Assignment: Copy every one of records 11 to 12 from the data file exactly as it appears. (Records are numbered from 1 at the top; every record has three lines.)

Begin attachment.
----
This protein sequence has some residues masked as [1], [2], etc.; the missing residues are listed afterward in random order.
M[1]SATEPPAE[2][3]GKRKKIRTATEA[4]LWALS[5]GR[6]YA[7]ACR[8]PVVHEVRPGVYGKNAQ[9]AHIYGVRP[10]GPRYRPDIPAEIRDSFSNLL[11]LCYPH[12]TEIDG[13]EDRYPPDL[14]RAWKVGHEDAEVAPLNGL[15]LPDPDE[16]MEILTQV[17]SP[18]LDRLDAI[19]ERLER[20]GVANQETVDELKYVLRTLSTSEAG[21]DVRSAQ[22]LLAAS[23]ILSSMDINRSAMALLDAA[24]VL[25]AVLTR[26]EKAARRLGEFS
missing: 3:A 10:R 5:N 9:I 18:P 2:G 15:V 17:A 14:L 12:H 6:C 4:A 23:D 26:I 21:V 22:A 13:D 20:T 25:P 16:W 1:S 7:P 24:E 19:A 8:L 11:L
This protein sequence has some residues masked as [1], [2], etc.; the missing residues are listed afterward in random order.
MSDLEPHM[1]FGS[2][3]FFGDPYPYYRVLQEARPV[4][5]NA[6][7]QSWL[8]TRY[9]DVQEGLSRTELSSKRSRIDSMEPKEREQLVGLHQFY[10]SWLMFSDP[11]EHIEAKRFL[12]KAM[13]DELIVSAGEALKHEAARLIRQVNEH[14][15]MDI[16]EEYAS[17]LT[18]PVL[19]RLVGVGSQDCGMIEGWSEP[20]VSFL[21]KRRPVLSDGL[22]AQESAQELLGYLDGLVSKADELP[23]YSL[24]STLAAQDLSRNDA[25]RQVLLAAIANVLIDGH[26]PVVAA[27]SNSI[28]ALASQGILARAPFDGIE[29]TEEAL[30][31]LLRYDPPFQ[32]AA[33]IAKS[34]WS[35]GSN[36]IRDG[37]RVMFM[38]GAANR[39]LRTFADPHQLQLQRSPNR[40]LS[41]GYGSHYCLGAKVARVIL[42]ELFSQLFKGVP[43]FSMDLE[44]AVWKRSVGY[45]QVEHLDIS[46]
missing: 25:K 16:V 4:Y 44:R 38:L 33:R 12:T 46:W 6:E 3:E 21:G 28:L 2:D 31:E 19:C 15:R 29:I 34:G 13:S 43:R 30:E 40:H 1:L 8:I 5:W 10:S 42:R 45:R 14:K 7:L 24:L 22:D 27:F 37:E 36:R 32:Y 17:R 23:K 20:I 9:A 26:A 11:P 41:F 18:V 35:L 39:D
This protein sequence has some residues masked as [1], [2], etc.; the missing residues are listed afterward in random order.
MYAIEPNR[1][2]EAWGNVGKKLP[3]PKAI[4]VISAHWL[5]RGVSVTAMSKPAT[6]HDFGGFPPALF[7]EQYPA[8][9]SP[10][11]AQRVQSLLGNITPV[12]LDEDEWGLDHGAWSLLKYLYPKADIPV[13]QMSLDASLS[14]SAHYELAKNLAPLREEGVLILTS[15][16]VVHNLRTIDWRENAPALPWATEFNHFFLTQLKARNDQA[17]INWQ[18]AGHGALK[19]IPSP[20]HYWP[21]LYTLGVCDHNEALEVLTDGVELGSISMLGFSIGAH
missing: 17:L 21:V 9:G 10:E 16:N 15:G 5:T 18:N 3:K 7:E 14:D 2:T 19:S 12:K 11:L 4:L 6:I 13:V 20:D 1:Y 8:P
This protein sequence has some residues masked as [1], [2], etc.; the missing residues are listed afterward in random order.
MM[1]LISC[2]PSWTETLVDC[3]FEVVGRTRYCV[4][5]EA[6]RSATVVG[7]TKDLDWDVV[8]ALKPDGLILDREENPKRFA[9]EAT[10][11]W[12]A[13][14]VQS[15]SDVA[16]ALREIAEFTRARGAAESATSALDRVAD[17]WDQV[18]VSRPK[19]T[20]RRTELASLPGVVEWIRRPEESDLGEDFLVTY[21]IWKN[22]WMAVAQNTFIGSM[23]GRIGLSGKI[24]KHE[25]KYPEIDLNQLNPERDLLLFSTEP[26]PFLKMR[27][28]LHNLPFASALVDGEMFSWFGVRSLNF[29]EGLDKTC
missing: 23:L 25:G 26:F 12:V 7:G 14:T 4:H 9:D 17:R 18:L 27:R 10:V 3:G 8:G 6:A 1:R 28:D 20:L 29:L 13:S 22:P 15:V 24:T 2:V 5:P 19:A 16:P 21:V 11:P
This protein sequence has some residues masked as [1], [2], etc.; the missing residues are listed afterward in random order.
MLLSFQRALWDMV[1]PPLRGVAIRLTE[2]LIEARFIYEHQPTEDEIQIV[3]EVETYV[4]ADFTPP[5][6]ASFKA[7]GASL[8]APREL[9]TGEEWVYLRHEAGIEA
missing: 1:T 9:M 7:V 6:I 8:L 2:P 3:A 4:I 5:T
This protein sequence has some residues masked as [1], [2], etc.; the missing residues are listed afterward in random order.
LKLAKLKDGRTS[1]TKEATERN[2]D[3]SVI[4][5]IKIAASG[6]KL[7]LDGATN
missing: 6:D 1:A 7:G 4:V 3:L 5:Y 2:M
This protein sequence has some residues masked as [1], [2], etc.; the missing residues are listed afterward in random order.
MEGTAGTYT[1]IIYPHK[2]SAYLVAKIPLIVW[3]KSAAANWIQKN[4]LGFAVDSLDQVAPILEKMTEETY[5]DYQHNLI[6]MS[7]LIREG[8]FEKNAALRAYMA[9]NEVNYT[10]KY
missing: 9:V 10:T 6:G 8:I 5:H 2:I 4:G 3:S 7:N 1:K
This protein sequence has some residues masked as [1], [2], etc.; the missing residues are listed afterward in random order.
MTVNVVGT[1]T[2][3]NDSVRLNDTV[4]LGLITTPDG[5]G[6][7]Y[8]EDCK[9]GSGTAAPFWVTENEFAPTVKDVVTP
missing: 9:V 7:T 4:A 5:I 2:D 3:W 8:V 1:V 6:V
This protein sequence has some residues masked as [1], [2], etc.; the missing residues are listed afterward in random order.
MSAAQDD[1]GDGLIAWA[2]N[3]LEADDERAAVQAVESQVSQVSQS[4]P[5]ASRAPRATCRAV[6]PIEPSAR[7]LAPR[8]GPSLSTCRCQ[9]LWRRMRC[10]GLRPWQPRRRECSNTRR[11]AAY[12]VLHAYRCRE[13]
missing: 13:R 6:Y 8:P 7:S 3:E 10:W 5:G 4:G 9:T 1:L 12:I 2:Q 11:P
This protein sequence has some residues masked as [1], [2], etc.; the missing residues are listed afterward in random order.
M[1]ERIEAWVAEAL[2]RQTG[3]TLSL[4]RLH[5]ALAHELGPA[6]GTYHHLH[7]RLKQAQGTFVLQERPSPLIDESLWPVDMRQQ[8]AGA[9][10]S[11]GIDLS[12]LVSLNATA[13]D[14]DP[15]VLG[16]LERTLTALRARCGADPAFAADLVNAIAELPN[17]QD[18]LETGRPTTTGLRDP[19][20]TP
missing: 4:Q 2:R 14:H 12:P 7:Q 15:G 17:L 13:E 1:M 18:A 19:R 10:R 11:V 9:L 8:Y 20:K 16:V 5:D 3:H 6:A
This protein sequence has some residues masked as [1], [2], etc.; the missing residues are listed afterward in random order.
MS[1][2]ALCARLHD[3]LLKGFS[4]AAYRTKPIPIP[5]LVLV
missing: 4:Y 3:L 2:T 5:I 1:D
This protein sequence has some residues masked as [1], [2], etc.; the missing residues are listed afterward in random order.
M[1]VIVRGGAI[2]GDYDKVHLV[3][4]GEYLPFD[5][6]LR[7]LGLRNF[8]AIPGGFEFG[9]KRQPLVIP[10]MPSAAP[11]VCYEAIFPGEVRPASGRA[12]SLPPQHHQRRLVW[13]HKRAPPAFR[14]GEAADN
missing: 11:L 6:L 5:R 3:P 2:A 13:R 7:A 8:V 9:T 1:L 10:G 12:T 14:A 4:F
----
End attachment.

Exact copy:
This protein sequence has some residues masked as [1], [2], etc.; the missing residues are listed afterward in random order.
MS[1][2]ALCARLHD[3]LLKGFS[4]AAYRTKPIPIP[5]LVLV
missing: 4:Y 3:L 2:T 5:I 1:D
This protein sequence has some residues masked as [1], [2], etc.; the missing residues are listed afterward in random order.
M[1]VIVRGGAI[2]GDYDKVHLV[3][4]GEYLPFD[5][6]LR[7]LGLRNF[8]AIPGGFEFG[9]KRQPLVIP[10]MPSAAP[11]VCYEAIFPGEVRPASGRA[12]SLPPQHHQRRLVW[13]HKRAPPAFR[14]GEAADN
missing: 11:L 6:L 5:R 3:P 2:A 13:R 7:A 8:V 9:T 1:L 10:G 12:T 14:A 4:F